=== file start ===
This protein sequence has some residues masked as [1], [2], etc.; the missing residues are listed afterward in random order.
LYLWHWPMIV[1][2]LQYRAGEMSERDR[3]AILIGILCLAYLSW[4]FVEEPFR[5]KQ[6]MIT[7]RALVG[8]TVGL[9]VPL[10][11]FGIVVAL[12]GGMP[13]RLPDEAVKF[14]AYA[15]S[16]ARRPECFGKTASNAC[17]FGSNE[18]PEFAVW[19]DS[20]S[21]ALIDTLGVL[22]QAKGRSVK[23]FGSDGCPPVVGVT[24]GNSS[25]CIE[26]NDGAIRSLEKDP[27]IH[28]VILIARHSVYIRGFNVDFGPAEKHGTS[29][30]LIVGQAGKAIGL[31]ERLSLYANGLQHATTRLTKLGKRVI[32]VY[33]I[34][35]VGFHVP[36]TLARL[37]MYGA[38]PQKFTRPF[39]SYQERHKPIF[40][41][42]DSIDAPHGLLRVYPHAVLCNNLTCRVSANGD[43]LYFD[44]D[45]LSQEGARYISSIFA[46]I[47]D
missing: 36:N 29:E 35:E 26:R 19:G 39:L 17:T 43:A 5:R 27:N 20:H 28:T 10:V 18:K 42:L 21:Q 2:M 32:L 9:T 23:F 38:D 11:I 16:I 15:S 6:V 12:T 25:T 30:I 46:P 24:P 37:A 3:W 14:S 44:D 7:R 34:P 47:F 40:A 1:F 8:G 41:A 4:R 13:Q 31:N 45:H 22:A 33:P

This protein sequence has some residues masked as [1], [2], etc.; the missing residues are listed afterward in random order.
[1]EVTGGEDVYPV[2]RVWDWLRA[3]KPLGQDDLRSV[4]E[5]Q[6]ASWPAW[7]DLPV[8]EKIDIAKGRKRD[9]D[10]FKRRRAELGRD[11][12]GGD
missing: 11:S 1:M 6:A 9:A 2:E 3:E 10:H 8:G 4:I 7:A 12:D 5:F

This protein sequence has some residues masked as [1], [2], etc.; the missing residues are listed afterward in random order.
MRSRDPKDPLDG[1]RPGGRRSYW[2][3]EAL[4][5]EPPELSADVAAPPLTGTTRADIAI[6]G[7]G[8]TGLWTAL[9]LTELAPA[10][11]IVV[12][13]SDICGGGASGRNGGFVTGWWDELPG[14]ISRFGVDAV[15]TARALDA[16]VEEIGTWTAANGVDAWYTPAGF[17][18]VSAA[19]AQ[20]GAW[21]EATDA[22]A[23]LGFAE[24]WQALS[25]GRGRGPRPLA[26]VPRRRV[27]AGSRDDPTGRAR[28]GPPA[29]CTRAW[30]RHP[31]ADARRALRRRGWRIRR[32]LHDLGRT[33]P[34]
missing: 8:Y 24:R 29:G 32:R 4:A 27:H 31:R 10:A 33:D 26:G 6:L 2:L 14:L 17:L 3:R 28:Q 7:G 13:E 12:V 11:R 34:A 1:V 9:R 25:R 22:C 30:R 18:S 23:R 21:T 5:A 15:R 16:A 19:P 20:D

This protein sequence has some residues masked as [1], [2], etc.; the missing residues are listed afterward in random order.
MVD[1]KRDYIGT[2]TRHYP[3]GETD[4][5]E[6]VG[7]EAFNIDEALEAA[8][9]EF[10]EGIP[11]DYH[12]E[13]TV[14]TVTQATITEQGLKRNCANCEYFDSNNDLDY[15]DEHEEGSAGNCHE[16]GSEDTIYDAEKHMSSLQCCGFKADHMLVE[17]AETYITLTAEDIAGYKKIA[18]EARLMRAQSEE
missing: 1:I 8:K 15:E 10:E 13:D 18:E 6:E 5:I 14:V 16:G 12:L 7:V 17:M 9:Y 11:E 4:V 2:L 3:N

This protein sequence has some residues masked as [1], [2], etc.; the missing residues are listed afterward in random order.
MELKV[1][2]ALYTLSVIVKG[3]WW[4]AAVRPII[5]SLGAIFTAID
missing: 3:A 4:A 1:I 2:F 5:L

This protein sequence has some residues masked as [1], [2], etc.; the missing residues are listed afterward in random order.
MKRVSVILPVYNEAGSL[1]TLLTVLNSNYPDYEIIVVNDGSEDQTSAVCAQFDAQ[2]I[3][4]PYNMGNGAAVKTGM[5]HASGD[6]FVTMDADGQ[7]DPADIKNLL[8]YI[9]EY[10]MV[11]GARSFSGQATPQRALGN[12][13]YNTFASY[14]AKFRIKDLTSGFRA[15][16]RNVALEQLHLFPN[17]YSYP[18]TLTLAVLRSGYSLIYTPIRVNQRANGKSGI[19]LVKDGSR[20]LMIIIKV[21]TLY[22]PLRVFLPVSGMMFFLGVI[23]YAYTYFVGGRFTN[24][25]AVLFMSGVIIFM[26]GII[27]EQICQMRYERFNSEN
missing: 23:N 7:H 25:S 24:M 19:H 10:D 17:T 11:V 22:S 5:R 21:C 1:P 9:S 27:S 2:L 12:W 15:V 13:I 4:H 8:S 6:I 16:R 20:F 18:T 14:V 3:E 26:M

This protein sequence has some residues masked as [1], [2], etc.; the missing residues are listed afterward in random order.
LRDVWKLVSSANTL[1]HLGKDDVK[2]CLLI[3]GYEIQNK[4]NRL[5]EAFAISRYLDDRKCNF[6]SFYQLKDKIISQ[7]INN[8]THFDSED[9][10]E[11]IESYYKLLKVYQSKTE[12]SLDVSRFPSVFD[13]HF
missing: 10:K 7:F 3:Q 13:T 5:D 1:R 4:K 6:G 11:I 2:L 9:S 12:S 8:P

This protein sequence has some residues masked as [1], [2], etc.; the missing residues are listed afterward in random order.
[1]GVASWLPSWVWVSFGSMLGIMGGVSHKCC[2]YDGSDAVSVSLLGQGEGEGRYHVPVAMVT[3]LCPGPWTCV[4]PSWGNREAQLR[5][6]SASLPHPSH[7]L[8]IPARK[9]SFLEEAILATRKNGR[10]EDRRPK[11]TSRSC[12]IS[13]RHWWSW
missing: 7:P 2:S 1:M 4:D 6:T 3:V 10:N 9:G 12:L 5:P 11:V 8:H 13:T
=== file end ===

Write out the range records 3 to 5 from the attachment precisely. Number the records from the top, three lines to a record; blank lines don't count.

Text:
This protein sequence has some residues masked as [1], [2], etc.; the missing residues are listed afterward in random order.
MRSRDPKDPLDG[1]RPGGRRSYW[2][3]EAL[4][5]EPPELSADVAAPPLTGTTRADIAI[6]G[7]G[8]TGLWTAL[9]LTELAPA[10][11]IVV[12][13]SDICGGGASGRNGGFVTGWWDELPG[14]ISRFGVDAV[15]TARALDA[16]VEEIGTWTAANGVDAWYTPAGF[17][18]VSAA[19]AQ[20]GAW[21]EATDA[22]A[23]LGFAE[24]WQALS[25]GRGRGPRPLA[26]VPRRRV[27]AGSRDDPTGRAR[28]GPPA[29]CTRAW[30]RHP[31]ADARRALRRRGWRIRR[32]LHDLGRT[33]P[34]
missing: 8:Y 24:R 29:G 32:R 4:A 27:H 31:R 10:A 33:D 26:G 6:L 2:L 14:L 17:L 3:R 28:Q 7:G 13:E 12:V 11:R 34:A 1:V 9:R 25:R 22:C 30:R 18:S 23:R 21:T 5:A 15:R 16:A 19:P 20:D

This protein sequence has some residues masked as [1], [2], etc.; the missing residues are listed afterward in random order.
MVD[1]KRDYIGT[2]TRHYP[3]GETD[4][5]E[6]VG[7]EAFNIDEALEAA[8][9]EF[10]EGIP[11]DYH[12]E[13]TV[14]TVTQATITEQGLKRNCANCEYFDSNNDLDY[15]DEHEEGSAGNCHE[16]GSEDTIYDAEKHMSSLQCCGFKADHMLVE[17]AETYITLTAEDIAGYKKIA[18]EARLMRAQSEE
missing: 1:I 8:K 15:E 10:E 13:D 18:E 6:E 5:I 14:V 16:G 12:L 7:V 17:M 9:Y 11:E 4:V 2:L 3:N

This protein sequence has some residues masked as [1], [2], etc.; the missing residues are listed afterward in random order.
MELKV[1][2]ALYTLSVIVKG[3]WW[4]AAVRPII[5]SLGAIFTAID
missing: 3:A 4:A 1:I 2:F 5:L